Helping kids to eat well during COVID-19

Young girl eating wrap and smiling

Are the kids at home and looking for snack-shaped boredom busters? Here are practical ways to manage pester power and help kids and teens to maintain healthy eating habits over the coming months.

Healthy foods to the front

The first step in creating a healthy food environment at home is to make the healthy choice the easy choice. Here are a few ways to do it:

  • Maintain a regular eating routine – children typically need three main meals and two healthy snacks from the five food groups
  • Have a ‘munch and crunch’ fruit and vegetable break for morning tea
  • Kids learn to like new foods by exploring them with all five senses. Get them involved by helping to wash, dry and prepare fruit and vegetables
  • Have healthy snacks at eye level in the fridge or pantry
  • Put treat foods into containers you can’t see through and plan when you will enjoy these together
  • Help your child pack a lunch box with their healthy snacks for the day, and if they get hungry, direct them to their lunch box
  • Take the opportunity to slow down and share healthy meals and snacks together – kids tend to eat better when their parents, carers and siblings do the same.

Healthy snack ideas

Looking for new ideas for healthy snacks? Why not try…

  • Chopped carrot, cucumber and capsicum sticks or snow peas with low-fat dips
    • Chop up enough vegetables for 2-3 days – these will last in the refrigerator stored in an airtight container with some damp paper towel
    • Serve with salsa, hummus, low-fat cottage cheese, tzatziki or avocado dips
  • Seasonal fruits – apples, oranges, grapes, cherry tomatoes
    • Have these washed and ready to eat – they’ll be less likely to go to waste
  • Apple slices with peanut butter or a slice of low-fat cheese
  • Vegetable soup
  • Wholegrain muesli bars
  • Boiled eggs
  • Low fat yoghurt
  • Air popped popcorn
  • Freeze dried apple or beetroot chips
  • Spiced roasted chick peas

Discover more healthy snack recipes on the Growing Good Habits website.

Balance your plate

It’s important to be mindful about how much we’re eating and what we’re choosing, especially when we’re less active than usual.

  • Be familiar with the recommended serves of the five food groups for children – they vary depending on age, gender, and other factors
  • Have older children weigh or measure out typical portions for different foods and see how close they are to the recommended serve sizes
  • Fill up on fibre by mixing zucchini and carrot noodles into spaghetti or noodle dishes, and swap some rice with cauliflower rice (you can make it yourself or find it in the freezer section)
  • Serve pasta and lasagne dishes with a side salad
  • Make your own pizza using wholegrain pita bread and low-fat cheese
  • Use low-fat milk, cheese, and cottage cheese in recipes
  • Swap corn chips for baked tortilla chips – preheat your oven to 180 degrees, chop wholegrain tortillas into wedges, spread out onto a baking tray in a single layer and bake on each side for 5-7 minutes until crispy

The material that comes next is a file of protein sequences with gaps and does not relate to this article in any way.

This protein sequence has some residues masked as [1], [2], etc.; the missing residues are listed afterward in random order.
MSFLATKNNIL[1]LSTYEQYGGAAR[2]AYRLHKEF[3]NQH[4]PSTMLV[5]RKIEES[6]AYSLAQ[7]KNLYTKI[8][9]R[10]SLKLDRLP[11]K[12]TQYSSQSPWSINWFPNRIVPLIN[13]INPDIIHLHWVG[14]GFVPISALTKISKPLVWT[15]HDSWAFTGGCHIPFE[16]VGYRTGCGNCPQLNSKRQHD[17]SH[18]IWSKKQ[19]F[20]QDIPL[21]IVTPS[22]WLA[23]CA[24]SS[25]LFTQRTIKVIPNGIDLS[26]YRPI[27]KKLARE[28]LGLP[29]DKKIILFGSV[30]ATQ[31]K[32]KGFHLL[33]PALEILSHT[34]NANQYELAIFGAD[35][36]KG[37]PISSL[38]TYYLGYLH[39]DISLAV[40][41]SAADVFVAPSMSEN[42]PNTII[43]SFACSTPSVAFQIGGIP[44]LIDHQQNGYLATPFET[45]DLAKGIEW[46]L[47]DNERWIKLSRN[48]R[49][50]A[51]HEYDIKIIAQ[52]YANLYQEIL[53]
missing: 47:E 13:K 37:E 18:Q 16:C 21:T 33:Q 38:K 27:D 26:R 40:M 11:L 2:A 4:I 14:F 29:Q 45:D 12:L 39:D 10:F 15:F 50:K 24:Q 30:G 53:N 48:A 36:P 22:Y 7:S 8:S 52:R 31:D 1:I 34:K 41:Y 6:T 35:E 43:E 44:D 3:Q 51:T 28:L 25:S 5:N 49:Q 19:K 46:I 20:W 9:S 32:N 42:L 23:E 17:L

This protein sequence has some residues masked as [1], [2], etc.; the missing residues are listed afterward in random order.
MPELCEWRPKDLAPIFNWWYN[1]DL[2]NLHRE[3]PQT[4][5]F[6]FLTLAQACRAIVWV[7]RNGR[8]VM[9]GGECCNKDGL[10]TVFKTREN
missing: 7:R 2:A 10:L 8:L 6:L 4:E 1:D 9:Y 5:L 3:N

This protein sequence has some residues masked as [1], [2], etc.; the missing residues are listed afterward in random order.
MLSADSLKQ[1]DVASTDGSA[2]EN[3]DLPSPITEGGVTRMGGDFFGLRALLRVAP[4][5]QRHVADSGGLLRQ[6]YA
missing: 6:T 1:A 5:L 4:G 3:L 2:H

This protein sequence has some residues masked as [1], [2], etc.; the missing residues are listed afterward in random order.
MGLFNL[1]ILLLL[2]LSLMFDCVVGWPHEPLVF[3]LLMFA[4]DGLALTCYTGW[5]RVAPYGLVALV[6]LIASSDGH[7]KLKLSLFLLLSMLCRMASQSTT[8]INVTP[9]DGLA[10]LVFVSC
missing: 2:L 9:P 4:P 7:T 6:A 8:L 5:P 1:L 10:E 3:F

• Use a non-stick pan to avoid using too much oil in cooking.

Choose water

Water is the best drink all year round. Have water freely available during the day and at meal times. To make water more fun you could try:

  • Making pretty ice cubes with chopped fruits or berries
  • Mashing up frozen berries and top with carbonated water
  • Adding lemon, lime and mint
  • Trying a sugar-free iced tea
  • Sipping from a curly reusable straw.

Juices, cordials, soft drinks, flavoured milks and milkshakes contain lots of energy; limit these to special occasions or weekends.

Avoid ‘snaccidents’

To avoid consuming excessive amounts of energy without realising, here are a few tips:

  • Always having meals and snacks at the table
  • Set a ‘no screens at mealtimes’ rule
  • Slow down your eating – allow 10 minutes for a snack and 30 minutes for a main meal
  • Slow your fast eaters down by using chop sticks… a bowl of popcorn will last much longer!

Boredom busters

It is okay for children to be bored sometimes, as it forces them to get creative and find ways to entertain themselves. In saying that, some children might need a hand getting their creative juices flowing. Here are some suggestions:

  • Draw
  • Read
  • Make and play with playdough
  • Create an obstacle course
  • Play hopscotch
  • Clean: your room, the cars, the skirting boards or windows
  • Write a letter or make cards to grandparents and friends – then walk to the post box together
  • Start a veggie patch
  • Have a dance party
  • Make paper planes and fly them
  • Plan a scavenger hunt
  • Have everyone in the family plan a dream holiday – then try to recreate it at home
  • Paint sea shells or rocks
  • Make a meal plan as a family
  • Try a new recipe
  • Have a step-a-thon with friends

Older children could plan and start your family’s own MasterChef competition:

  • Do a blind taste test
  • Try a mystery box – hide a new vegetable in dinner and see who can identify it
  • Film your kitchen adventures to share with grandparents
  • Set a challenge – aim to eat a green, red, orange, purple and yellow fruit and vegetable everyday

Baby’s first foods

If you have a baby and you’re looking for guidance on introducing solid foods, these baby’s first food resources can help. They cover:

  • Readiness for solids
  • How and when
  • Fluids
  • Allergies
  • Safe food preparation.

This information has been provided by the Department of Dietetics and Food Services at the Queensland Children’s Hospital to assist parents and carers during the COVID-19 pandemic. Please reach out to your local Accredited Practising Dietitian for individualised dietary advice.